Speaking of open flames, do you have any confessions?
Early in my career I suggested doing flaming Crepe Suzettes onboard – and I’m not joking. I was very young and that brought a giggle.
Will we see more fast food-style offerings in the future?
This is something I not only predict we will see more of, but it’s something I’ve seen through the years as early as 25 years ago. One of the most popular meals with one of my US carriers was called the Great American Cheeseburger. When we provisioned food choices, it began as a 50% item and ended up being 75% when it was gone, and the only reason they stopped serving it was that after five years it was time to change the menu. When we’ve tried something like a burger as a main meal it hasn’t gone down as well as it has as a second or third service item.
I’ve seen a lot of that on my international carriers in all cabins, with a movie snack or a second or third service, such as cheese and crackers. And pizza is a big thing and always will be – it’s simple and hand-held, and whether its due to nothing more than boredom, people want something like that to eat.
What I am seeing a big resurgence in is not so much fast food as comfort food. Some of my domestic carriers are excited about chicken pot pie in first class, which has been really well received. Meatloaf is fading out – it was a hip thing to serve about six years ago so our customers grabbed that, and we made very basic ones and upscale ones. Upscale sandwiches like avocado and chicken, and also grilled cheese sandwiches, are doing really well. My customers are begging for comfort foods.
For example, around 18 years ago one of my customers, which is famous for serving ice cream sundaes in first and business class, said their passengers were screaming for a healthy alternative. So we designed some very attractive fruit plates put 50% sundaes and 50% fruit plates on board. The feedback came back almost immediately: we need more sundaes, less fruit plates, so we went to 60% sundaes, 40% fruit plates. Another week goes by and – you guessed it – we’re at 80% sundaes, 20% fruit plates, until they came back and said ‘forget the fruit plates’. When people are travelling I don’t know if the mindset is ‘I’m going to work so I deserve this’, or ‘Nobody I know is watching so I’ll have the sundae’, but people feel they want the best. Whether in first, business or economy, the passenger wants something above and beyond. But when it gets to the second or third service, that’s when I’ve had more success with simple comfort foods.
Are any foods unsuitable for inflight catering?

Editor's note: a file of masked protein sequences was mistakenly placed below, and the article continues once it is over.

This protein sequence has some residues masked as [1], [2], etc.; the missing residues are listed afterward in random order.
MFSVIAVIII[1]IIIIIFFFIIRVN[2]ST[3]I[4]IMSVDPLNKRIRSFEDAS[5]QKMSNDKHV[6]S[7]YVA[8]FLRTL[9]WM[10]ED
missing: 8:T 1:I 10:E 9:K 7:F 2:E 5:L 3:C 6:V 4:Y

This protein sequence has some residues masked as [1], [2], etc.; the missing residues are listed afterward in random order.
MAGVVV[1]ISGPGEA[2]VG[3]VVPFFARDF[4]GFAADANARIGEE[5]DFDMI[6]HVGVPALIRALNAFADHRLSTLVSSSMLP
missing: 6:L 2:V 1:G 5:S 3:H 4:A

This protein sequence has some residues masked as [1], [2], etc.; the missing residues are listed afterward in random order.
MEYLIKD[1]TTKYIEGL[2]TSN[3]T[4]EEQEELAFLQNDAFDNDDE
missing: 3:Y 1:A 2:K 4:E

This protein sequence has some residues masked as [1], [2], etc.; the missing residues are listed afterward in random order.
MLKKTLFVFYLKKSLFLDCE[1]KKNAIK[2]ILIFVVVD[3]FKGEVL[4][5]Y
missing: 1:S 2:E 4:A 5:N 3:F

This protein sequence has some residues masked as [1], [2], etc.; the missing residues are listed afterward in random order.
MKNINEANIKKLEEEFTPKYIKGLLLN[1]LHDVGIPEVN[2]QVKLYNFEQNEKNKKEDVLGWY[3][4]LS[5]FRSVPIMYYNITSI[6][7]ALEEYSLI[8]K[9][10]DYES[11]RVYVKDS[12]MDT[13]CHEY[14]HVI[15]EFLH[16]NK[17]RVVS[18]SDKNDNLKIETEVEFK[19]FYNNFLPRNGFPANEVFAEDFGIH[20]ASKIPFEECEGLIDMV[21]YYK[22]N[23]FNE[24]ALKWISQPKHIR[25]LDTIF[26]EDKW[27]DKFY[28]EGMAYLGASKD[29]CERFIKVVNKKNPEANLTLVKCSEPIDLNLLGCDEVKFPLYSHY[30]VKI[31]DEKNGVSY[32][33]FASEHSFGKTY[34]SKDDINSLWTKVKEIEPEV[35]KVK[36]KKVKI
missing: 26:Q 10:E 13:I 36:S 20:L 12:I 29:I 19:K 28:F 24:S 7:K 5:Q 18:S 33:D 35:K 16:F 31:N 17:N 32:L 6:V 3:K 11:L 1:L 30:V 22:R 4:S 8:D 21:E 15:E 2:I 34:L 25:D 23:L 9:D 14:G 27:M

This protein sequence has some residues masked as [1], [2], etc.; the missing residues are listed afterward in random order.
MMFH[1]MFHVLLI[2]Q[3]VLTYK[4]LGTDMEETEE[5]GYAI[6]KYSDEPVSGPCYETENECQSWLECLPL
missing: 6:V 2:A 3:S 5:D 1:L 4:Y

Oftentimes, food manufacturers will give the caterer or airline hundreds of thousands of pieces of a food product because the mentality it will get out with the flying public and will be a great marketing tool. So we are sent things like breath mints, chewing gum and potato chips. I won’t mention the name, but I was offered 100,000 bags of a new flavour of cheesy snack and I was so pleased I immediately put them in the coach meals for an airline. The next day I was called into one of its aircraft, and the back of every headrest had orange fingerprints on it, so I had to pull that snack off immediately. That’s the sort of thing we have to think of.
We also have to be mindful of odours. All passengers love cheese, but we have to be very careful what types of cheese we use. Likewise with herbs, we love to use fresh herbs in all classes but we have to be careful as a little rosemary is perfect, but a little too much and the whole cabin smells like rosemary. Sometimes that works in our favour though as things like the smell of bake-on-board cookies put a totally different comfort level in the cabin. On some flights I even load raw muffin dough and the flight attendants bake them – but this is only in first class, so you have to feel sorry for those in coach smelling fresh muffins.
What has been your most successful airline meal?
Nobody’s ever asked me that before. I guess longevity means a lot – if something’s been flying a long time, that means a lot. I did two very successful dishes. One was a lemon thyme chicken on a vegetable paella, so the idea was that a passenger could have a vegetable paella, or have it with lemon thyme chicken on top, and that flew for nine years. Another one flew for 12 years, a jalapeno jelly-glazed chicken with cornbread pilaf on the side. If a restaurant runs something for 12 years it must be good, so if an airline runs it for 12 years it must be good.
What would be your dream inflight dinner?
We talk about simplicity in meals, and for me, the simpler, more honest and better quality, the better. The direction our customers give us is ‘don’t give us hidden sauces and don’t give us anything where the passengers have to ask what it is’. I say to chefs ‘Let’s pretend there’s no menu here. Can you look at this dish and identify everything on it and tell me what it is? If you can do that, you’re serving a completely honest meal. That’s what I like inflight.
I want the best – it doesn’t have to be a lot, but it has to be honest. I like to start with a simple appetiser – my absolute favourite is beluga caviar, but then I’m not a cheap date! Or a really nice piece of smoked salmon, the simplest salad with absolutely no garnish and a light vinagrette, will get me ready for my second course. For my entrée I like to have a little fun. So I always gravitate to some sort of braised beef or lamb because those types of proteins do exceptionally well at 35,000ft. They’re very forgiving if a flight attendant leaves something in the oven for an extra five minutes, as braised short rib or lamb shank actually tastes better if it’s forgotten about for a while. I usually skip dessert but I always like to have some type of cheese.
Any tips for flying foodies?
When I travel, especially on long flights, I always have three things in my briefcase: sachets of hot sauce, a small pepper mill – there’s no substitute for fresh ground pepper – and usually some pieces of cheddar.
What’s your favourite meal at home?
I’ve always been a huge fan of my western heritage, meaning the cowboy lifestyle. So my absolute favourite thing in the world is to be outside with my king-size smoker, cooking brisket or pork ribs. That’s good, but what makes it better is when I’ve got 20 or 30 friends and family over and I’m cooking for them. A very traditional Texan smoked barbeque is my absolute favourite.
Hungry for more? Chef Bob shares his stories from 37 years in the industry in his book 'Affair in the Air'.
Chef Bob was speaking to Adam Gavine
13 August 2014